Rita visited DKL as an undergraduate student ( Bsc in Biology) from the University of Aveiro, Portugal. Having completed three years of her undergraduate programme, during which she gained exposure to a variety of lab work, she pursued an internship on the DRIVE research project at the Kelly Lab, RCSI for the 2016/2017 school year. Rita’s project involved assisting in the development and assessment of a biomaterial hydrogel designed to enhance the survival and engraftment of pancreatic islets for the treatment of diabetes. She was co-supervised by Dr Helena Kelly and Prof Garry Duffy.
Niamh Hurney completed her final year of study for her bachelors of Science degree at NUIG. She specialises in anatomy and will graduate in 2017 with an honours degree. Her study at NUIG has provided insight into a variety of lab techniques and practical experience. Her thesis was under the supervision of Professor Garry Duffy in association with AMCARE, investigating cardiac regeneration therapy in relation to heart failure post myocardial infarction. Specifically, Niamh's project involved investigating nanoparticle release from various hydrogel biomaterials.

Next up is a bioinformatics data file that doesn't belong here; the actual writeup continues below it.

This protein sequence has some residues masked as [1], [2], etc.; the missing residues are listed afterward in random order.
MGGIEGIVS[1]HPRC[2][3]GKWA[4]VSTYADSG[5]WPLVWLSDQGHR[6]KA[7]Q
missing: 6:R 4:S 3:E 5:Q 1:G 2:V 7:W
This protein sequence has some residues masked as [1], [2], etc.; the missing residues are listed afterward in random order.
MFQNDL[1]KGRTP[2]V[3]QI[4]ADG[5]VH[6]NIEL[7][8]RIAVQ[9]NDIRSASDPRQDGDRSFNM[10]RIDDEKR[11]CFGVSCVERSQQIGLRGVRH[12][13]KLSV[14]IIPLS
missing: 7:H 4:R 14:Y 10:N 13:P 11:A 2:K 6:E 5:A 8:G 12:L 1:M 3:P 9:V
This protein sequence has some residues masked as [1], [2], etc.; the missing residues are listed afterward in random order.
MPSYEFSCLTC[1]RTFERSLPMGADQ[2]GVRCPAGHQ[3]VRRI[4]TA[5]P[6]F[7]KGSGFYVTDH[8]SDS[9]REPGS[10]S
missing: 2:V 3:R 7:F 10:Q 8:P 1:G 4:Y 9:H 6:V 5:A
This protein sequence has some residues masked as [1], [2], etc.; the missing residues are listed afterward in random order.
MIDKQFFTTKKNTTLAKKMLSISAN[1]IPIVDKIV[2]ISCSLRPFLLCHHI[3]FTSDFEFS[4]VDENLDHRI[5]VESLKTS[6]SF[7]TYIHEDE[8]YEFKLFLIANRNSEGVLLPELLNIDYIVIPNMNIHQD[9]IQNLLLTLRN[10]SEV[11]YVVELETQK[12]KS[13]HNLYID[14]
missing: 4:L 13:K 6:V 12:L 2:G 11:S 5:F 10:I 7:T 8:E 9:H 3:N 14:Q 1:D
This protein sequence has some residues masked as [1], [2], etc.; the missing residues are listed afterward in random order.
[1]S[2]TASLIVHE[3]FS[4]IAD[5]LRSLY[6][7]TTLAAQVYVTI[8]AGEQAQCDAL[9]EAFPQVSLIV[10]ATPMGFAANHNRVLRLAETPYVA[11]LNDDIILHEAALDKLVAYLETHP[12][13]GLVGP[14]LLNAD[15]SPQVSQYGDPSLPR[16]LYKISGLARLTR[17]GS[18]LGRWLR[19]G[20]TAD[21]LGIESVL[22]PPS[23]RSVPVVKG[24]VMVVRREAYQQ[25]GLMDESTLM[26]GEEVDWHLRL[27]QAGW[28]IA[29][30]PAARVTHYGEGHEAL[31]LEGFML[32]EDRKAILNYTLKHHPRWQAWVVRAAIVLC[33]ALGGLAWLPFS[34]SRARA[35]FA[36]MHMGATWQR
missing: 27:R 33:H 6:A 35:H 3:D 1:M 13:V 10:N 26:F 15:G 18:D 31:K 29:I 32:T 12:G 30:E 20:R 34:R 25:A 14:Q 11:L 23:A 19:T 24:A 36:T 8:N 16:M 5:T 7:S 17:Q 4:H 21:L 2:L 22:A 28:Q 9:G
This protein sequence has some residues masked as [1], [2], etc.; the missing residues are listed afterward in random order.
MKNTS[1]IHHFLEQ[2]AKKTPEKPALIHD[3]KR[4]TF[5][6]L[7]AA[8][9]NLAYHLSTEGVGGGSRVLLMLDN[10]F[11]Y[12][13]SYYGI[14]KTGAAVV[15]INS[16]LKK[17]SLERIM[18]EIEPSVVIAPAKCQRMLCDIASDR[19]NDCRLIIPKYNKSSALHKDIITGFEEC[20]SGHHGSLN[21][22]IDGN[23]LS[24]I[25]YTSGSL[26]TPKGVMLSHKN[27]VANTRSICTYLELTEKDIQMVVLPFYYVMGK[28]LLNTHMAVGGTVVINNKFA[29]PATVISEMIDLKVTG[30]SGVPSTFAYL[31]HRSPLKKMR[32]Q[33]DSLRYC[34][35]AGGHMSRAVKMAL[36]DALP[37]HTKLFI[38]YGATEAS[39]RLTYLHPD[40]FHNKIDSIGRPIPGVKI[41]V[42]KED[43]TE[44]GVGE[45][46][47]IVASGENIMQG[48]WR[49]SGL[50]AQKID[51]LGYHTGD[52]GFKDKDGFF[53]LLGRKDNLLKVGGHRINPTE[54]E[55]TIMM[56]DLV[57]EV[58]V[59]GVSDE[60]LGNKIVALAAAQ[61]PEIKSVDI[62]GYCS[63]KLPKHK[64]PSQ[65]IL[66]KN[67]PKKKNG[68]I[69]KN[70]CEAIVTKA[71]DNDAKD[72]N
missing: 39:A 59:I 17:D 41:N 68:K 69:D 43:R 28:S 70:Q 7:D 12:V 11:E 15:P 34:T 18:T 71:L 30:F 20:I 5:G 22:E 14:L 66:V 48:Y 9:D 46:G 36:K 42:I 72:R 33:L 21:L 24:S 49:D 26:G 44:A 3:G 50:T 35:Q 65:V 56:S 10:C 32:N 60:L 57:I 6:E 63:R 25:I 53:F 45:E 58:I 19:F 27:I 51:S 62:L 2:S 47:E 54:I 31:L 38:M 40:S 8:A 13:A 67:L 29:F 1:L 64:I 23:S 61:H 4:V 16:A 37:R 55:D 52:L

Niamh Hyland completed her final term of undergraduate science in NUIG. She will graduate with an honours degree in Anatomy in 2017, and has gained relevant experience in laboratory and research methods. Her thesis was based on the development of a method to deliver biologic therapies to the peritoneal cavity. She was supervised by Professor Garry Duffy.
Sarah completed her final term of Biomedical Science at NUIG in 2017. Her final year project surrounded developing methods to deliver insulin producing cells to suitable transplantation sites in the body and was supervised by Professor Garry Duffy. Her project is part of a larger scheme lead by the Duffy Lab that encompasses research on blood supply and venous drainage of the anterior abdominal wall and especially the greater omentum. Sarah also assessed medical device accessibility via the anterior abdominal wall and approaches to reduce infection after pancreatic islet transplantation in the greater omentum.